• I cook bacon in the oven on a sheet of parchment paper laid in a very old and charred metal sheet pan. The bacon does not touch the pan. When I am done I can put the left-over bacon grease and paper into the compost – or keep some if I have a use for it. I have done pancetta this way as well. 350º does it – with or without convection depending on how fast I want the finished product.

  • I use All-Clad for most general use, but discovered a green, non-stick line about 18 months ago. I’m surprised no one’s mentioned the name in these extensive comments – ScanPan (from Denmark). I don’t put any of my pans in the dishwasher; that being said, after a year and a half my ScanPans still look and perform like new. Oven-safe to 500 degrees.
    The icing on the cake for me with these pans are the handles! Does anyone else find All-Clad handles difficult to leverage? IMO, the ScanPan ones are far better designed.

  • Living in a teeny NYC apartment (which I love), I understand about not being able to fit in a stick of gum.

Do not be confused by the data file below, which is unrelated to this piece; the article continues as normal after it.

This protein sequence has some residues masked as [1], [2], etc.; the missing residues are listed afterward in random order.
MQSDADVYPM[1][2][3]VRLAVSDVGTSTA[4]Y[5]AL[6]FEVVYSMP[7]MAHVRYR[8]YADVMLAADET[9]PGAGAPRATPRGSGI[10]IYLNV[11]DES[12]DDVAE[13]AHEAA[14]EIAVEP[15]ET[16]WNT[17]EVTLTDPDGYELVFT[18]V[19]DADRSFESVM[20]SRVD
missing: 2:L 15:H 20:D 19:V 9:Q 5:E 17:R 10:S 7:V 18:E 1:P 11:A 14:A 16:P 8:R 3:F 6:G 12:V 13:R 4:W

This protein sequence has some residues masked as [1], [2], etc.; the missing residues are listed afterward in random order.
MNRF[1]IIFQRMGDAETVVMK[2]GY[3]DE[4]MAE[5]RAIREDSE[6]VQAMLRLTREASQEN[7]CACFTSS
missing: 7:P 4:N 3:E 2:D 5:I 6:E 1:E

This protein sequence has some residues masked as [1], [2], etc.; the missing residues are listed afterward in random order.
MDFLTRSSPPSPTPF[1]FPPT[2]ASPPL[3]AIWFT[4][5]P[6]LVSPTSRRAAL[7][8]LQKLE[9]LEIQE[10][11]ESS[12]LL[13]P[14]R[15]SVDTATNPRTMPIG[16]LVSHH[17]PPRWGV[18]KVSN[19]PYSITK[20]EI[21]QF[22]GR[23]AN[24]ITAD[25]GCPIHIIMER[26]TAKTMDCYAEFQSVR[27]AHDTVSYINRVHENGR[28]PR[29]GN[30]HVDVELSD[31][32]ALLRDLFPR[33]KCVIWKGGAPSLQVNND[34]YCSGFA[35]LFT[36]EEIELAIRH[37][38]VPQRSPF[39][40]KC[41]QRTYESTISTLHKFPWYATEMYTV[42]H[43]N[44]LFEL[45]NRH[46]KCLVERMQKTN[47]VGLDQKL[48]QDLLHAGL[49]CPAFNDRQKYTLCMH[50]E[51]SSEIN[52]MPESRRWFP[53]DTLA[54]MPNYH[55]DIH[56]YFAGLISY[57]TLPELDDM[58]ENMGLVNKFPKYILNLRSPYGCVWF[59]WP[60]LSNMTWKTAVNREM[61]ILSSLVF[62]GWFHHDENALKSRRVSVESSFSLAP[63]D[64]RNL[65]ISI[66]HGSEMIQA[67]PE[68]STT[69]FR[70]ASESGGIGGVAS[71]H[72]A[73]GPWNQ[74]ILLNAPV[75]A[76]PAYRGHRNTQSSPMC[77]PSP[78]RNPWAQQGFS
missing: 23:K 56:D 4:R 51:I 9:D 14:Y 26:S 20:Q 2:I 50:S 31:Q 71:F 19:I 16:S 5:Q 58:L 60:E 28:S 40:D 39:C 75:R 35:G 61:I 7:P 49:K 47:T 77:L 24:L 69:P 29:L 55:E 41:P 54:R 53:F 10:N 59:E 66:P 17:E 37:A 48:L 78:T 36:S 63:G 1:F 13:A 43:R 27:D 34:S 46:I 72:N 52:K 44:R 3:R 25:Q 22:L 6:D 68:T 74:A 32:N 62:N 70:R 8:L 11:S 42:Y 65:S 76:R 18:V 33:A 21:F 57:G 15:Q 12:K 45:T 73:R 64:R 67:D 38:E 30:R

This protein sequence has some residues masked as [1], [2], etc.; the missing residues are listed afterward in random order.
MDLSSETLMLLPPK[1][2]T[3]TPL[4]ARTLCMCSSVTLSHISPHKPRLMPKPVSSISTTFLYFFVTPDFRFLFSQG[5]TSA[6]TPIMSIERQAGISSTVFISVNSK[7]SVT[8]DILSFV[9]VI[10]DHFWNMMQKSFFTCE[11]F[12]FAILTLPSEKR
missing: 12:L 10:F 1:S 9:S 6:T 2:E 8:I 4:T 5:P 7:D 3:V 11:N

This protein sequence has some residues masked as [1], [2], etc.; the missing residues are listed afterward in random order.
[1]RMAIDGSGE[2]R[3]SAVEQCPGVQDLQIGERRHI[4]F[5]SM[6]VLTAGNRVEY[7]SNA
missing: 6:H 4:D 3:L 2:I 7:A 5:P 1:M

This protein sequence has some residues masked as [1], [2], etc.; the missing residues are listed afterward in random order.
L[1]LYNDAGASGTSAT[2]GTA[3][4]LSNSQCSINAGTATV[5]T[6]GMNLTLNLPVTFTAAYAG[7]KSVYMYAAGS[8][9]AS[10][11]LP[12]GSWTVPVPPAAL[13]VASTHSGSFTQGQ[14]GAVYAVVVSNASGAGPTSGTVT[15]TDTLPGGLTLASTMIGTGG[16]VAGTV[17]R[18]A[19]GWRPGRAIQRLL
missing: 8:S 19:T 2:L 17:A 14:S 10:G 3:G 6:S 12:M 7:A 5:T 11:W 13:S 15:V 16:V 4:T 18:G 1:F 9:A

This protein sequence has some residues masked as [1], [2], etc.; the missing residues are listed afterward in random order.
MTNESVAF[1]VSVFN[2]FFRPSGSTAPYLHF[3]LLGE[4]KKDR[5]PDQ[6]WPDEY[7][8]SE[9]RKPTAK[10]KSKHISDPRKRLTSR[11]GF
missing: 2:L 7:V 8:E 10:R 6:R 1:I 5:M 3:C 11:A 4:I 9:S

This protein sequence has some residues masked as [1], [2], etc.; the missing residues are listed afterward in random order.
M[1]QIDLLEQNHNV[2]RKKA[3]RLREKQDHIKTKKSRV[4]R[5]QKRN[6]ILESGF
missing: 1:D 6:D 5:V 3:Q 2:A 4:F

I have every kind of cookware you can imagine. And my first copper is tin-lined because I am so old, they didn’t even have the technology to bond copper to stainless when I got my first piece, a beautiful fait tout!

    But over time, I have come to love my stainless steel All Clad because it’s easy to clean, goes in the dishwasher, cooks as well as my Le Creuset, is available in so many shapes and sizes, and, maybe most important, is so light.

    The only thing I still use a non-stick pan for is when I make crespelle for my grandmother’s manicotti. I do have a DeBuyer crepe pan, which supposedly works well if you do the “potato peel” seasoning shown on YouTue (are you kidding?), but I’m going to look around for one of these Beka pans.